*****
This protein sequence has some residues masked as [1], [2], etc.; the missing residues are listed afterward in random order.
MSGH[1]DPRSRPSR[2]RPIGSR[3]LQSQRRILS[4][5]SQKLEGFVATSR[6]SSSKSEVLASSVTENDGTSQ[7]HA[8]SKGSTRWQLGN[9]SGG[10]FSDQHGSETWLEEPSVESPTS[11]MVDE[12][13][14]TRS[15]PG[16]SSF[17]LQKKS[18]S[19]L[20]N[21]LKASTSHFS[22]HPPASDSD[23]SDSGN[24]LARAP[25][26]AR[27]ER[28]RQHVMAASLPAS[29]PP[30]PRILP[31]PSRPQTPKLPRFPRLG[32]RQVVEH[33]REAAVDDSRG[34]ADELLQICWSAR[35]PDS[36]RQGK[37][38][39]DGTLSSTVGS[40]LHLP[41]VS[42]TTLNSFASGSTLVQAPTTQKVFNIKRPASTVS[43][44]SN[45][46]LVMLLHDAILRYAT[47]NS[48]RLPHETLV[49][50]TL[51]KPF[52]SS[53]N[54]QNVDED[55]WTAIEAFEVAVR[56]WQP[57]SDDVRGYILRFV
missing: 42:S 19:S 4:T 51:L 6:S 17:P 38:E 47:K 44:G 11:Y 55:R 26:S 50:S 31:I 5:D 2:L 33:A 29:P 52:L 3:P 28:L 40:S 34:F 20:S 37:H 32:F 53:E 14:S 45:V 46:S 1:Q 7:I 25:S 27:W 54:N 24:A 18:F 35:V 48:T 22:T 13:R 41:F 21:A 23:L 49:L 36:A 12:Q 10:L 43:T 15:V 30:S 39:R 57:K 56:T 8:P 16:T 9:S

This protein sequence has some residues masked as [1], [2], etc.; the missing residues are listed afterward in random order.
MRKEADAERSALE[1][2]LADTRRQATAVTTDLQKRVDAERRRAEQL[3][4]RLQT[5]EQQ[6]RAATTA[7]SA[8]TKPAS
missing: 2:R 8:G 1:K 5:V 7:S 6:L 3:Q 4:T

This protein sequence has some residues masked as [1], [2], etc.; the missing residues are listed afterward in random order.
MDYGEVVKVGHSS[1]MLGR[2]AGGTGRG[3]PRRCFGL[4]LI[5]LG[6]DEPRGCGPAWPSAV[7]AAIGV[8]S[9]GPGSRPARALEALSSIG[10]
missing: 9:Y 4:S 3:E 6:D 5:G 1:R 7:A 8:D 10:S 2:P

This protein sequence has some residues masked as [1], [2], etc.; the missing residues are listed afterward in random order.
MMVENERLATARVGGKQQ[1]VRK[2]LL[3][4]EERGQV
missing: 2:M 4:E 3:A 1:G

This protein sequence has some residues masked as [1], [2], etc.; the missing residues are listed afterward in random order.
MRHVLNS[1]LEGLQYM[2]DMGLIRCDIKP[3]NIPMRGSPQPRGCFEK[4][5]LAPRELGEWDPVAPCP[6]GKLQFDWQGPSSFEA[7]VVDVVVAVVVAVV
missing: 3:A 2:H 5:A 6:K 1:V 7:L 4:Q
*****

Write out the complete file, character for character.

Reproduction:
This protein sequence has some residues masked as [1], [2], etc.; the missing residues are listed afterward in random order.
MSGH[1]DPRSRPSR[2]RPIGSR[3]LQSQRRILS[4][5]SQKLEGFVATSR[6]SSSKSEVLASSVTENDGTSQ[7]HA[8]SKGSTRWQLGN[9]SGG[10]FSDQHGSETWLEEPSVESPTS[11]MVDE[12][13][14]TRS[15]PG[16]SSF[17]LQKKS[18]S[19]L[20]N[21]LKASTSHFS[22]HPPASDSD[23]SDSGN[24]LARAP[25][26]AR[27]ER[28]RQHVMAASLPAS[29]PP[30]PRILP[31]PSRPQTPKLPRFPRLG[32]RQVVEH[33]REAAVDDSRG[34]ADELLQICWSAR[35]PDS[36]RQGK[37][38][39]DGTLSSTVGS[40]LHLP[41]VS[42]TTLNSFASGSTLVQAPTTQKVFNIKRPASTVS[43][44]SN[45][46]LVMLLHDAILRYAT[47]NS[48]RLPHETLV[49][50]TL[51]KPF[52]SS[53]N[54]QNVDED[55]WTAIEAFEVAVR[56]WQP[57]SDDVRGYILRFV
missing: 42:S 19:S 4:T 51:L 6:S 17:P 38:E 47:K 44:G 11:Y 55:R 26:S 50:S 31:I 5:D 2:L 33:A 29:P 52:L 3:P 28:L 40:S 34:F 20:S 37:H 32:F 53:E 14:S 45:V 46:S 1:Q 7:I 25:S 27:W 54:N 24:A 18:F 35:V 48:T 22:T 13:R 41:F 21:A 23:L 49:L 36:A 12:Q 10:L 43:T 15:V 30:S 39:R 57:K 56:T 8:P 16:T 9:S

This protein sequence has some residues masked as [1], [2], etc.; the missing residues are listed afterward in random order.
MRKEADAERSALE[1][2]LADTRRQATAVTTDLQKRVDAERRRAEQL[3][4]RLQT[5]EQQ[6]RAATTA[7]SA[8]TKPAS
missing: 2:R 8:G 1:K 5:V 7:S 6:L 3:Q 4:T

This protein sequence has some residues masked as [1], [2], etc.; the missing residues are listed afterward in random order.
MDYGEVVKVGHSS[1]MLGR[2]AGGTGRG[3]PRRCFGL[4]LI[5]LG[6]DEPRGCGPAWPSAV[7]AAIGV[8]S[9]GPGSRPARALEALSSIG[10]
missing: 9:Y 4:S 3:E 6:D 5:G 1:R 7:A 8:D 10:S 2:P

This protein sequence has some residues masked as [1], [2], etc.; the missing residues are listed afterward in random order.
MMVENERLATARVGGKQQ[1]VRK[2]LL[3][4]EERGQV
missing: 2:M 4:E 3:A 1:G

This protein sequence has some residues masked as [1], [2], etc.; the missing residues are listed afterward in random order.
MRHVLNS[1]LEGLQYM[2]DMGLIRCDIKP[3]NIPMRGSPQPRGCFEK[4][5]LAPRELGEWDPVAPCP[6]GKLQFDWQGPSSFEA[7]VVDVVVAVVVAVV
missing: 3:A 2:H 5:A 6:K 1:V 7:L 4:Q